[erlang-questions] Performance with large queues

Dominic Williams <>
Sat Mar 20 23:32:55 CET 2010

Hi Bernard,

Le 20 mars 2010 à 02:05, Bernard Duggan a écrit :

> Hi list.
> I have a bit of an involved issue, and I'm not even entirely sure what
> the question I need to ask is, so I'll explain our setup, the problem,
> my theory and why I'm not 100% convinced I'm right :)
> We have a couple of what I'll call "high load" processes.  At peak times
> these processes deal with a reasonably high number of messages (hundreds
> per second at least - I haven't measured exactly) and do a non-trivial
> amount of work on each one - most notably several mnesia operations, all
> contained within a single transaction.  They are implemented as
> gen_servers.  Most of the time, although they chew up a fair bit of CPU
> (maybe 50% of one core on a 4 core box at peak time), they chug along
> quite happily and keep up with what's being fed to them.   Twice in the
> last month, however, one of them has gotten into a state that has ended
> with a queue getting so big that it's exhausted the memory and crashed
> the VM.  Now that in itself wouldn't be a mystery - we've encountered it
> before with processes that simply can't service their queue fast enough
> and had that been the root of the issue then I'm quite happy that I know
> how to go about fixing it.
> What's different in this case, however, is that once the queue passes a
> certain length (I can't say how long exactly - I've inferred most of
> this from crash dumps, CPU and memory use graphs and so on) the
> performance of the process drops drastically to the point that it's
> serving well under one message per second and even over the course of a
> night, where load drops to near-negligible levels, it doesn't even come
> close to catching up and clearing the queue.  (In the most recent case
> CPU and memory use started climbing at 2pm one day, memory use levelled
> out overnight (with the CPU still maxed out), then continued to climb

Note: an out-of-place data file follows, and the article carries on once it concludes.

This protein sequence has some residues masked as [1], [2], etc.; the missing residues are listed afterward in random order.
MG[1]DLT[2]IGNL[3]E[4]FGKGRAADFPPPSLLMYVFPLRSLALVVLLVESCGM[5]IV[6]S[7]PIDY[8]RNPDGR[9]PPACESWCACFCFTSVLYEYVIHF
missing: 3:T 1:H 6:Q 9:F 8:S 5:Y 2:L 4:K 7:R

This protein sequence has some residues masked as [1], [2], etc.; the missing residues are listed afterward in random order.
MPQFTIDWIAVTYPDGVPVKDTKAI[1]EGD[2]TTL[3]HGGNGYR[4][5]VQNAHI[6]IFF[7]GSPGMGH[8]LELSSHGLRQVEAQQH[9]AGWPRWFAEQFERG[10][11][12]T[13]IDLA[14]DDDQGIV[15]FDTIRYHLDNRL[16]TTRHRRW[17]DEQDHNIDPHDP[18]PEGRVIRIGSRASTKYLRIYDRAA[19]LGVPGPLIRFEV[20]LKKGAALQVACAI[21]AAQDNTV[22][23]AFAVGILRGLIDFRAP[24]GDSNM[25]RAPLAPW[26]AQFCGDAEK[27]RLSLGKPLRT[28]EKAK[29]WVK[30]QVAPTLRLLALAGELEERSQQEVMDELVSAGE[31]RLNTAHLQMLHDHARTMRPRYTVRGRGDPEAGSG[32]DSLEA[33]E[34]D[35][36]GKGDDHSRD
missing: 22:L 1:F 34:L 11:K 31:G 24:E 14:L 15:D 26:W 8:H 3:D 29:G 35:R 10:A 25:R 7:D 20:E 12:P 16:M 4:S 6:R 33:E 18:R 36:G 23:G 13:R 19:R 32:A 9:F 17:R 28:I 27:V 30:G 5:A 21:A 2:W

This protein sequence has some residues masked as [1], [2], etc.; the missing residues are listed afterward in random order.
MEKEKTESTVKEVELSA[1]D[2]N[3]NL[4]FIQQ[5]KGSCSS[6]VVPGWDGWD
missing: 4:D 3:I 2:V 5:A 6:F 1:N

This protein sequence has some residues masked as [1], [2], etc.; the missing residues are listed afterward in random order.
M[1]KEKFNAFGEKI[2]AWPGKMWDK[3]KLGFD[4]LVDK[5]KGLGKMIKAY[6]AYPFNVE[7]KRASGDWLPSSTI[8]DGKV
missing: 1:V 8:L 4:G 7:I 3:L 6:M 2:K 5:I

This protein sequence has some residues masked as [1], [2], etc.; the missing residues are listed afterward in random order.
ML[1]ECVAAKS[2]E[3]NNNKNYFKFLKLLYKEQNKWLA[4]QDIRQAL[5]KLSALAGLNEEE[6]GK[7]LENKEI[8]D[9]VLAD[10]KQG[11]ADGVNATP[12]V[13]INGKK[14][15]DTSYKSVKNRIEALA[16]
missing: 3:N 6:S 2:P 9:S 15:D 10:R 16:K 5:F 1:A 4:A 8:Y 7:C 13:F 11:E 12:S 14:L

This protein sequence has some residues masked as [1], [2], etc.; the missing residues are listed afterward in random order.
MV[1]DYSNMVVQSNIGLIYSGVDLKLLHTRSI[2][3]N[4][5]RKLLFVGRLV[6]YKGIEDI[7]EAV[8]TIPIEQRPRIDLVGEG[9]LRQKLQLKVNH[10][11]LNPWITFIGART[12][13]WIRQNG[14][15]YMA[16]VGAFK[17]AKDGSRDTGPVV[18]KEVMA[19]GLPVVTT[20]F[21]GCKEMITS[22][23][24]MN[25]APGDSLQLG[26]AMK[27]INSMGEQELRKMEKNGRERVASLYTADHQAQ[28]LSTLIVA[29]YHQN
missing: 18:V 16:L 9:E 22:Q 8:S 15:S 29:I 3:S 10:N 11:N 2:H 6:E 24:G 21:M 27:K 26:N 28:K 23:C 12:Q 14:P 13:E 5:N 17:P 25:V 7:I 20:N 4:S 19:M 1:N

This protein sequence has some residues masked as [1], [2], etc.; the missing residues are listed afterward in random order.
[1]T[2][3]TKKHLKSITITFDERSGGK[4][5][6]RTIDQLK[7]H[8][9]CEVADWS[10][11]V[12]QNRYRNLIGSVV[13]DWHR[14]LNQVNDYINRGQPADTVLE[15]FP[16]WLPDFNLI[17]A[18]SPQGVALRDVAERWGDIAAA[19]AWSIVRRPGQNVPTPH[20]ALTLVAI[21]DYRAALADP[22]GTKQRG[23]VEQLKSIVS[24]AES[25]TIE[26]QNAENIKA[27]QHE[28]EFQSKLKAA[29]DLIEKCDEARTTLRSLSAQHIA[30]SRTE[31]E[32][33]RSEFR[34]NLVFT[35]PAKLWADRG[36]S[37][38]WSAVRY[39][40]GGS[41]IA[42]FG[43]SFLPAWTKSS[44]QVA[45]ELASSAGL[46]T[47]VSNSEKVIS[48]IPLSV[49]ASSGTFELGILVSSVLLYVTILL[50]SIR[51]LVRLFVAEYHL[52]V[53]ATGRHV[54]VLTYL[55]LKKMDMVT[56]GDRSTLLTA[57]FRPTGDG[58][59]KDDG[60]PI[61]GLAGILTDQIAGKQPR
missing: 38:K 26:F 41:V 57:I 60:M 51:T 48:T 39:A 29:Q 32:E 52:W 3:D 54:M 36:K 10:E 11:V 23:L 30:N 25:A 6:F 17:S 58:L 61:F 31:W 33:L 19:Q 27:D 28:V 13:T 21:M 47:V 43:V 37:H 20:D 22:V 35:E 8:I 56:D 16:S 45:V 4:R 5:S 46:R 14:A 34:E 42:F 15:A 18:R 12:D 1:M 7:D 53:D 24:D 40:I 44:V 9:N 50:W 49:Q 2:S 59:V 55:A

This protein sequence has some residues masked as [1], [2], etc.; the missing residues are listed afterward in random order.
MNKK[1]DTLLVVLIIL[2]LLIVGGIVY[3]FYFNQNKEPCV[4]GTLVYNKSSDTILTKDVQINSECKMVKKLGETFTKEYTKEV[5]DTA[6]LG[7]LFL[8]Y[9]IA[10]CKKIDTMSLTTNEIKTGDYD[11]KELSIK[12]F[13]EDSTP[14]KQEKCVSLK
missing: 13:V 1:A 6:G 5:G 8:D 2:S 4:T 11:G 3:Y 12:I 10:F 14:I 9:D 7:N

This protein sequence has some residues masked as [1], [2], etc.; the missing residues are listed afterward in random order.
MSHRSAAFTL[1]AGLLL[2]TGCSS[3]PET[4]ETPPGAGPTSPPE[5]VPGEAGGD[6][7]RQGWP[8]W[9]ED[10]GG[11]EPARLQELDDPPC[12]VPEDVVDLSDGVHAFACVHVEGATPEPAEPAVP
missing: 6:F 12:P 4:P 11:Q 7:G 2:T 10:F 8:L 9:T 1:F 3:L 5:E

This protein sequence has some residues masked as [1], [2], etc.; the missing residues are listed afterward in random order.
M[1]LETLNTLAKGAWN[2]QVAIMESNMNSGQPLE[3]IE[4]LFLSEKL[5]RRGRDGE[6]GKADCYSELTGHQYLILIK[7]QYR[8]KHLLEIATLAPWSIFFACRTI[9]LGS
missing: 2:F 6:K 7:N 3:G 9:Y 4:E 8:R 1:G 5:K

> the next day before crashing the VM at about 1:30pm).  From the logs, it
> appears that some messages are served quite quickly, but those resulting
> in mnesia operations are, by midnight, taking anything from 1 up to ~30
> seconds /each/.  The mnesia tables in question are rarely contended
> (there's one other process that uses them once a minute), so it's not
> that we're waiting for a contended lock.
> So, my theory: I realised that, even though our code doesn't explicitly
> do a selective receive (and so can always just grab the first message on
> the queue) mnesia probably /does/ do one to get locks and that, in all
> likelihood, the cost of a selective receive goes O(N) with the length of
> the queue.  I imagine that once the queue has passed a certain point
> those selective receives increase the load on our process to the point
> that it can't keep up.  By the time the input load has died back down at
> night, the queue is so long (~1M messages) that it's taking a serious
> amount of time to traverse it, meaning that even over many hours the
> queue isn't significantly shrunk down (a queue of one million messages
> being processed at one message per second is still going to take 277
> hours to clear).
> So why do I think I might be wrong?  Actually, having written all this
> down, I'm now less convinced that I am :)  It's more that I don't want
> to have missed some other possibility (garbage collection?  Something in
> the internals of gen_server?) or make pronouncements/decisions based on
> a theory that's flawed in some way I can't see for myself.
> I've reworked the system so that incoming messages are delivered by
> gen_server:call which keeps the queues on the mnesia-using processes to
> a minimum and so far testing has looked pretty good.
> So I guess my question is, does my theory stack up to what people
> familiar with the internals know?
> (By the way - I'm aware that the system as it's described here is kind
> of terrible.  I've recently rewritten the bits in question to avoid
> mnesia entirely and the load is way down.  Unfortunately I'm in that
> position that every developer hates where I have to support an
> old-and-busted system for a while before the awesome new one has been
> through QA and into production.  Also I just want to make sure I have
> the best possible understanding of things that I can :))
> Thanks very much if you read this far :)
> Cheers,
> Bernard

I think your analysis is correct (and as others have, said, the selective receives are done by gen_servers). The issue was nicely explained (with an easily reproducible test, if you're running Linux) by Pascal Brisset 5 years ago:


Best regards,

Dominic Williams


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